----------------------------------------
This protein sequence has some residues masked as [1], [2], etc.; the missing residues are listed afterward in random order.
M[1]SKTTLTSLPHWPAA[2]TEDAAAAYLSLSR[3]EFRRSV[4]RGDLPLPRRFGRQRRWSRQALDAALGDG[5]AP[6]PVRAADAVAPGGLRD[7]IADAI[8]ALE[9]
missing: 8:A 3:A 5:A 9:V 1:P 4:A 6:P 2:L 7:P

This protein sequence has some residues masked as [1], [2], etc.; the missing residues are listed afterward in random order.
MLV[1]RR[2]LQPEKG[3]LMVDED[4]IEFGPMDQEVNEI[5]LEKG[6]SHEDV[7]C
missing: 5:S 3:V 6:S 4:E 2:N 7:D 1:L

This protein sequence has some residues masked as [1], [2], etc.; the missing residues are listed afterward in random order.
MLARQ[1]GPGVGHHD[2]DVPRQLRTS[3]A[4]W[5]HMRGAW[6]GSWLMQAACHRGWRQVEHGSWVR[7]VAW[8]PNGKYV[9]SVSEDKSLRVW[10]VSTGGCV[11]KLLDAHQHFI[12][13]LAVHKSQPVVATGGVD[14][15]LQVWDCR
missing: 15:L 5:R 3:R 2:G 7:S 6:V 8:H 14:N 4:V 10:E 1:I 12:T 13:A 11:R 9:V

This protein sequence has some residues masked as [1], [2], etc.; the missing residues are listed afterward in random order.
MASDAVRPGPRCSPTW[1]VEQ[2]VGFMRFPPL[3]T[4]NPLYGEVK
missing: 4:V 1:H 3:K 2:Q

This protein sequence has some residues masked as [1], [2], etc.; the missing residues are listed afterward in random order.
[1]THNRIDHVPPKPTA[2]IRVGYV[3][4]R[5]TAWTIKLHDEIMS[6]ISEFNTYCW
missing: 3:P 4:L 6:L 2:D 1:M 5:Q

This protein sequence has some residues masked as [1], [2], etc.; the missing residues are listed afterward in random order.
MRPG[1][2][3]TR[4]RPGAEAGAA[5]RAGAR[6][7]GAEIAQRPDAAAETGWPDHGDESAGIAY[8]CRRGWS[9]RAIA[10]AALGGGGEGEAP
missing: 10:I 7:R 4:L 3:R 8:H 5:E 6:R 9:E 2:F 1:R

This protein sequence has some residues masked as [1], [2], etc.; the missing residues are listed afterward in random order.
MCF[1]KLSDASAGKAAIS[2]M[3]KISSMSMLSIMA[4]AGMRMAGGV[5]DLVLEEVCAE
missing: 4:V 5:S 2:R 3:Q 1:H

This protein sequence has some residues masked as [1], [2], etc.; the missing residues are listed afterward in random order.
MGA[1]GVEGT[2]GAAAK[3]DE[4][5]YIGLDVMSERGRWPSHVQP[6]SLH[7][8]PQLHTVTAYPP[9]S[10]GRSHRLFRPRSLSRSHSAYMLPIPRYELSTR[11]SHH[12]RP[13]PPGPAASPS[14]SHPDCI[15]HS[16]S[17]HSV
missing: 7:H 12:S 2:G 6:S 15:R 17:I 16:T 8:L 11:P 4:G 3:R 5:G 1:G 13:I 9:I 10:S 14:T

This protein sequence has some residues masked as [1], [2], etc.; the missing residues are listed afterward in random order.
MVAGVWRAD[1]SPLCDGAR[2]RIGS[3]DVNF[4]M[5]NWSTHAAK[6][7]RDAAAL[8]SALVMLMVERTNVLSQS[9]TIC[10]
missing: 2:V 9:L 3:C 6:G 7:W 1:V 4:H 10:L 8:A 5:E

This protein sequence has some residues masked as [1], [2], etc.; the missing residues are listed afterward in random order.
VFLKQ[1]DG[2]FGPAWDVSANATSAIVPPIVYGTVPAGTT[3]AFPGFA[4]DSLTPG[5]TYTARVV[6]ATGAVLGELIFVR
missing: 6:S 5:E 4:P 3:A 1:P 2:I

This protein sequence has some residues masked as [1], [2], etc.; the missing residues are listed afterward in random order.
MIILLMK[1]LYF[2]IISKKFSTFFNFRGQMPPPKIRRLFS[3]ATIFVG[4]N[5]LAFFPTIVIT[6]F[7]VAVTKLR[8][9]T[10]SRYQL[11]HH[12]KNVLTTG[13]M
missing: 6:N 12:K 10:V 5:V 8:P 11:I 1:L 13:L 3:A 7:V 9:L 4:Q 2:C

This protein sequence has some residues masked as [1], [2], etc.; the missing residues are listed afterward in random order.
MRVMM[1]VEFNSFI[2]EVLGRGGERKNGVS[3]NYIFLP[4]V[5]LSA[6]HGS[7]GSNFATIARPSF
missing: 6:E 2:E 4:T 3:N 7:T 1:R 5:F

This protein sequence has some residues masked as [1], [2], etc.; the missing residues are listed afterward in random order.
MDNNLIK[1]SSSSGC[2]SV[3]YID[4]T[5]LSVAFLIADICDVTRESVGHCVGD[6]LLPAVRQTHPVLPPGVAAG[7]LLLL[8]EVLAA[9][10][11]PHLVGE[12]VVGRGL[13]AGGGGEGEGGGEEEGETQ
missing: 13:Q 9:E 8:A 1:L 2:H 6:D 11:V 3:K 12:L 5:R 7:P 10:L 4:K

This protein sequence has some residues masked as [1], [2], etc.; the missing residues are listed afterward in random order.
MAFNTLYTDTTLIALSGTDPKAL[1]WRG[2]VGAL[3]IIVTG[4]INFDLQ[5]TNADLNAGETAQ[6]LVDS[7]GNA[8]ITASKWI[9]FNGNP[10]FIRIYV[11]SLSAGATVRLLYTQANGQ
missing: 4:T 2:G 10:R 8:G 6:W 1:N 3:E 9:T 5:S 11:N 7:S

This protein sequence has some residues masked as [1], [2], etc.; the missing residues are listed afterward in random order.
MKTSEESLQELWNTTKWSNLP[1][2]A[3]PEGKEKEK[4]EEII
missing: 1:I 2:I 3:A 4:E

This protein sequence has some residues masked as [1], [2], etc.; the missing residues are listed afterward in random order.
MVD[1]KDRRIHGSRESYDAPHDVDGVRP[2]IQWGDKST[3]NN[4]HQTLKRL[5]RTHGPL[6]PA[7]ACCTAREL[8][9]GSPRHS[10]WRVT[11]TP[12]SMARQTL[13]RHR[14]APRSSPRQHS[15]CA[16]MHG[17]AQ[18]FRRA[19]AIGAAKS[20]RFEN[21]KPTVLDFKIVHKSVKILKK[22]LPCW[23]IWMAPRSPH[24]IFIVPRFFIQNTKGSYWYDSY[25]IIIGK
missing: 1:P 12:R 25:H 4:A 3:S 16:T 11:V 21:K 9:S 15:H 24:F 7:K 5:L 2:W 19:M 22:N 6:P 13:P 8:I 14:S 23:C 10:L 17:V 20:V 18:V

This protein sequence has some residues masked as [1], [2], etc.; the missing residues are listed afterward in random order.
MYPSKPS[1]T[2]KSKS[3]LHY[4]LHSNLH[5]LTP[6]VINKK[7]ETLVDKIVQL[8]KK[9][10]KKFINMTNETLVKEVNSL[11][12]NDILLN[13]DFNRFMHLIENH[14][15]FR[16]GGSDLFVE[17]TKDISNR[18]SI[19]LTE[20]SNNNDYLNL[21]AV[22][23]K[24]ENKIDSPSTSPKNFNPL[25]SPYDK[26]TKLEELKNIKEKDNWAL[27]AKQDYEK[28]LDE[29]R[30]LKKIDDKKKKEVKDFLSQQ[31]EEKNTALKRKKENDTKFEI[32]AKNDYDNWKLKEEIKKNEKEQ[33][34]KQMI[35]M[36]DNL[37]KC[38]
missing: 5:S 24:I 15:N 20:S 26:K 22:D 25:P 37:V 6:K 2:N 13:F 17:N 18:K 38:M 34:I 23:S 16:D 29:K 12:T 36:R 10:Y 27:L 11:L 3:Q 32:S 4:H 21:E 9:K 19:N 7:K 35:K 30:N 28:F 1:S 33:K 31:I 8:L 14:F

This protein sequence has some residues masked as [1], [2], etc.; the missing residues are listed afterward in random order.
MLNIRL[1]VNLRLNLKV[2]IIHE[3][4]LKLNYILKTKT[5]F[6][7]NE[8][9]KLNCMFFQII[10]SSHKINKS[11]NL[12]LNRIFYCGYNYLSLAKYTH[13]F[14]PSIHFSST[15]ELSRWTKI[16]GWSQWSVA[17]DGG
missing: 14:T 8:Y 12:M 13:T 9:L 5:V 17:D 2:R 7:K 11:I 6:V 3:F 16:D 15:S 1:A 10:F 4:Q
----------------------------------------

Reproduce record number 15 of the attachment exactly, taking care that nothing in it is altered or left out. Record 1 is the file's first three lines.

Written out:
This protein sequence has some residues masked as [1], [2], etc.; the missing residues are listed afterward in random order.
MKTSEESLQELWNTTKWSNLP[1][2]A[3]PEGKEKEK[4]EEII
missing: 1:I 2:I 3:A 4:E